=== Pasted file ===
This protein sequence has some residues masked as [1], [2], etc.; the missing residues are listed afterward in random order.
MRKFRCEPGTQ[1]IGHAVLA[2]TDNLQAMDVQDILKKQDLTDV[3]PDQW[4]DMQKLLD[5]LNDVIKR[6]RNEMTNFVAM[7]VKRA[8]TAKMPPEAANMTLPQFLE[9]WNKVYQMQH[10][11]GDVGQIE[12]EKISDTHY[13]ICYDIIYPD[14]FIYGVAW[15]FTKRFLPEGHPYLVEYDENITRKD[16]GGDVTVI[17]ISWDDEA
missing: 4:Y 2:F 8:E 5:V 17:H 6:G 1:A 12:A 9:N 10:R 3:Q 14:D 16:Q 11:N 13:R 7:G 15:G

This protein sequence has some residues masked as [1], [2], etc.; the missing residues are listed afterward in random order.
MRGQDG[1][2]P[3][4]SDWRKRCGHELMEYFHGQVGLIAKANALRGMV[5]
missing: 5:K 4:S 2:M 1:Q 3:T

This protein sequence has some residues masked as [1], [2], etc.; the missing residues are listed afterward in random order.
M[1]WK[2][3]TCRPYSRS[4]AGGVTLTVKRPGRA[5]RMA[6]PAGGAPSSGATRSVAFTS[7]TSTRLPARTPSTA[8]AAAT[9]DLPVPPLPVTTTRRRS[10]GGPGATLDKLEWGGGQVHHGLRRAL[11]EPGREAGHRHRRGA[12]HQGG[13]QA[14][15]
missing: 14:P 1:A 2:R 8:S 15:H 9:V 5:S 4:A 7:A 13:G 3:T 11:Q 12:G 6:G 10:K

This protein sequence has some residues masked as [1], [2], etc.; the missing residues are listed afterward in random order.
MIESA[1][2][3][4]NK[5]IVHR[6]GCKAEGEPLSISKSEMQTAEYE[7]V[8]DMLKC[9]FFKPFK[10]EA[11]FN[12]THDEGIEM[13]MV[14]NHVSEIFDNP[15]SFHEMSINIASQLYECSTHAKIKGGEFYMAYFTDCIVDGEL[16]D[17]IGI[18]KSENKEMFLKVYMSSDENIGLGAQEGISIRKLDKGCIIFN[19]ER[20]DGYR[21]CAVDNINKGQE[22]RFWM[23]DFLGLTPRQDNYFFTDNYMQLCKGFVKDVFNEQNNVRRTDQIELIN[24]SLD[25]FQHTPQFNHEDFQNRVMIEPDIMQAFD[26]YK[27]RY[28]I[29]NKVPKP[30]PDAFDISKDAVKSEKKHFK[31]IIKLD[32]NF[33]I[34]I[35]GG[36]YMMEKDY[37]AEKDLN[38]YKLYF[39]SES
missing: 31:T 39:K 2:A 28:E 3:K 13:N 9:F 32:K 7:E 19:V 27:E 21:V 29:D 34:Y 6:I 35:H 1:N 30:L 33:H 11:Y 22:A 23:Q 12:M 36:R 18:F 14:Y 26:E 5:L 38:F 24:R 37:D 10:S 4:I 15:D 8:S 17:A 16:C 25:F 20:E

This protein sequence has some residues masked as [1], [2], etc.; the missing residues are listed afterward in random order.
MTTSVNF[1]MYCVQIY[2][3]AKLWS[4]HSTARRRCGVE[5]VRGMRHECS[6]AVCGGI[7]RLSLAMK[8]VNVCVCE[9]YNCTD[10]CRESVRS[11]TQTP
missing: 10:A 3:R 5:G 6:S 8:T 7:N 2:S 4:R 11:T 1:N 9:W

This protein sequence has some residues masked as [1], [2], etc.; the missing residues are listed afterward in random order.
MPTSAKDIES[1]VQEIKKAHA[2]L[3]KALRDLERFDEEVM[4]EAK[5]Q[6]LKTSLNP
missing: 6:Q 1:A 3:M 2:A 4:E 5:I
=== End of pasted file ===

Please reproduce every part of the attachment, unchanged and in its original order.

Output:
This protein sequence has some residues masked as [1], [2], etc.; the missing residues are listed afterward in random order.
MRKFRCEPGTQ[1]IGHAVLA[2]TDNLQAMDVQDILKKQDLTDV[3]PDQW[4]DMQKLLD[5]LNDVIKR[6]RNEMTNFVAM[7]VKRA[8]TAKMPPEAANMTLPQFLE[9]WNKVYQMQH[10][11]GDVGQIE[12]EKISDTHY[13]ICYDIIYPD[14]FIYGVAW[15]FTKRFLPEGHPYLVEYDENITRKD[16]GGDVTVI[17]ISWDDEA
missing: 4:Y 2:F 8:E 5:V 17:H 6:G 1:A 12:A 9:N 10:R 3:Q 14:D 16:Q 11:N 13:R 7:G 15:G

This protein sequence has some residues masked as [1], [2], etc.; the missing residues are listed afterward in random order.
MRGQDG[1][2]P[3][4]SDWRKRCGHELMEYFHGQVGLIAKANALRGMV[5]
missing: 5:K 4:S 2:M 1:Q 3:T

This protein sequence has some residues masked as [1], [2], etc.; the missing residues are listed afterward in random order.
M[1]WK[2][3]TCRPYSRS[4]AGGVTLTVKRPGRA[5]RMA[6]PAGGAPSSGATRSVAFTS[7]TSTRLPARTPSTA[8]AAAT[9]DLPVPPLPVTTTRRRS[10]GGPGATLDKLEWGGGQVHHGLRRAL[11]EPGREAGHRHRRGA[12]HQGG[13]QA[14][15]
missing: 14:P 1:A 2:R 8:S 15:H 9:V 5:S 4:A 7:A 13:G 3:T 11:Q 12:G 6:G 10:K

This protein sequence has some residues masked as [1], [2], etc.; the missing residues are listed afterward in random order.
MIESA[1][2][3][4]NK[5]IVHR[6]GCKAEGEPLSISKSEMQTAEYE[7]V[8]DMLKC[9]FFKPFK[10]EA[11]FN[12]THDEGIEM[13]MV[14]NHVSEIFDNP[15]SFHEMSINIASQLYECSTHAKIKGGEFYMAYFTDCIVDGEL[16]D[17]IGI[18]KSENKEMFLKVYMSSDENIGLGAQEGISIRKLDKGCIIFN[19]ER[20]DGYR[21]CAVDNINKGQE[22]RFWM[23]DFLGLTPRQDNYFFTDNYMQLCKGFVKDVFNEQNNVRRTDQIELIN[24]SLD[25]FQHTPQFNHEDFQNRVMIEPDIMQAFD[26]YK[27]RY[28]I[29]NKVPKP[30]PDAFDISKDAVKSEKKHFK[31]IIKLD[32]NF[33]I[34]I[35]GG[36]YMMEKDY[37]AEKDLN[38]YKLYF[39]SES
missing: 31:T 39:K 2:A 28:E 3:K 13:N 9:F 32:K 7:E 19:V 27:E 21:V 29:D 34:Y 6:I 35:H 1:N 30:L 33:H 11:Y 22:A 23:Q 12:M 36:R 18:F 14:Y 26:E 5:L 38:F 24:R 37:D 10:S 4:I 15:D 8:S 17:A 16:C 25:F 20:E

This protein sequence has some residues masked as [1], [2], etc.; the missing residues are listed afterward in random order.
MTTSVNF[1]MYCVQIY[2][3]AKLWS[4]HSTARRRCGVE[5]VRGMRHECS[6]AVCGGI[7]RLSLAMK[8]VNVCVCE[9]YNCTD[10]CRESVRS[11]TQTP
missing: 10:A 3:R 5:G 6:S 8:T 7:N 2:S 4:R 11:T 1:N 9:W

This protein sequence has some residues masked as [1], [2], etc.; the missing residues are listed afterward in random order.
MPTSAKDIES[1]VQEIKKAHA[2]L[3]KALRDLERFDEEVM[4]EAK[5]Q[6]LKTSLNP
missing: 6:Q 1:A 3:M 2:A 4:E 5:I